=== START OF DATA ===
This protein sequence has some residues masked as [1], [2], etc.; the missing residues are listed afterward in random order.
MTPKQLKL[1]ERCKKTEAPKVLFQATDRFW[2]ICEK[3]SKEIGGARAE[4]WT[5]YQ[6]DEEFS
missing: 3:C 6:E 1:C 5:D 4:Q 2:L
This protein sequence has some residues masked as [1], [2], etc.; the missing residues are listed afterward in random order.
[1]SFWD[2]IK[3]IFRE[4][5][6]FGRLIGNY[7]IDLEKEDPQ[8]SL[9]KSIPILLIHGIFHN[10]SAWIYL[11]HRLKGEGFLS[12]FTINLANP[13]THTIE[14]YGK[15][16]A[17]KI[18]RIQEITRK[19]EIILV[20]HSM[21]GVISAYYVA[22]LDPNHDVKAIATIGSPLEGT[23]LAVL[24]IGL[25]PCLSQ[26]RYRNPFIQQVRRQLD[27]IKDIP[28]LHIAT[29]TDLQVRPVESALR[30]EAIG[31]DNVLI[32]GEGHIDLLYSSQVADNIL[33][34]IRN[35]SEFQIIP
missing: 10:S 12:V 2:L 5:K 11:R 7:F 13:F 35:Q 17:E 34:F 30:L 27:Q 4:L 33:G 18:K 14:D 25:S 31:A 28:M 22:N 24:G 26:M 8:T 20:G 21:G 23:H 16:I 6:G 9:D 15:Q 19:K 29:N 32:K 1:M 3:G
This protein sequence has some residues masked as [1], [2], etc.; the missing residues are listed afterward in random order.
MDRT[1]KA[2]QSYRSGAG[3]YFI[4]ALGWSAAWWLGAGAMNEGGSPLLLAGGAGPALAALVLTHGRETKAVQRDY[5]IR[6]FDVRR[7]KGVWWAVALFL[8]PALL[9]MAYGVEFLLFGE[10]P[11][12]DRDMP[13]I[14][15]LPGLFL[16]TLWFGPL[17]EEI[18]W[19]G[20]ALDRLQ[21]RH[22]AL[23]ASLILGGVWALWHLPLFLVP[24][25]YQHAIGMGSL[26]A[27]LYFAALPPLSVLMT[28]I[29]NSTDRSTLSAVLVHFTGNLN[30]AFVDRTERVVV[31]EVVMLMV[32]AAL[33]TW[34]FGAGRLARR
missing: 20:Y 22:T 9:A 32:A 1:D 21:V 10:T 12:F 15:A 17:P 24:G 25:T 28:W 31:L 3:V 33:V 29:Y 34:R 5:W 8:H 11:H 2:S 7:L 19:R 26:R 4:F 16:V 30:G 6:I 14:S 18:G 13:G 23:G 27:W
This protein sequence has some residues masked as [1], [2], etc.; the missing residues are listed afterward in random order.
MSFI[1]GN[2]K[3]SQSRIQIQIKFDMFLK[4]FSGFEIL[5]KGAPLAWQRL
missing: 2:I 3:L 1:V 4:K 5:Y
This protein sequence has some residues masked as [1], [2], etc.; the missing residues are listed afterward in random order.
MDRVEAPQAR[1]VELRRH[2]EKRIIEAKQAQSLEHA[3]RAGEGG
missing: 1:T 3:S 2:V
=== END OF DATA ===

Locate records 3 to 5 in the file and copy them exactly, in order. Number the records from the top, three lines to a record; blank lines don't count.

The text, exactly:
This protein sequence has some residues masked as [1], [2], etc.; the missing residues are listed afterward in random order.
MDRT[1]KA[2]QSYRSGAG[3]YFI[4]ALGWSAAWWLGAGAMNEGGSPLLLAGGAGPALAALVLTHGRETKAVQRDY[5]IR[6]FDVRR[7]KGVWWAVALFL[8]PALL[9]MAYGVEFLLFGE[10]P[11][12]DRDMP[13]I[14][15]LPGLFL[16]TLWFGPL[17]EEI[18]W[19]G[20]ALDRLQ[21]RH[22]AL[23]ASLILGGVWALWHLPLFLVP[24][25]YQHAIGMGSL[26]A[27]LYFAALPPLSVLMT[28]I[29]NSTDRSTLSAVLVHFTGNLN[30]AFVDRTERVVV[31]EVVMLMV[32]AAL[33]TW[34]FGAGRLARR
missing: 20:Y 22:T 9:A 32:A 1:D 21:V 10:T 12:F 15:A 17:P 24:G 25:T 28:W 31:L 3:V 33:V 29:Y 34:R 5:W 8:H 11:H 2:S 7:L 19:R 26:R 4:F 16:V 30:G 6:I 14:S 18:G 13:G 23:G 27:W
This protein sequence has some residues masked as [1], [2], etc.; the missing residues are listed afterward in random order.
MSFI[1]GN[2]K[3]SQSRIQIQIKFDMFLK[4]FSGFEIL[5]KGAPLAWQRL
missing: 2:I 3:L 1:V 4:K 5:Y
This protein sequence has some residues masked as [1], [2], etc.; the missing residues are listed afterward in random order.
MDRVEAPQAR[1]VELRRH[2]EKRIIEAKQAQSLEHA[3]RAGEGG
missing: 1:T 3:S 2:V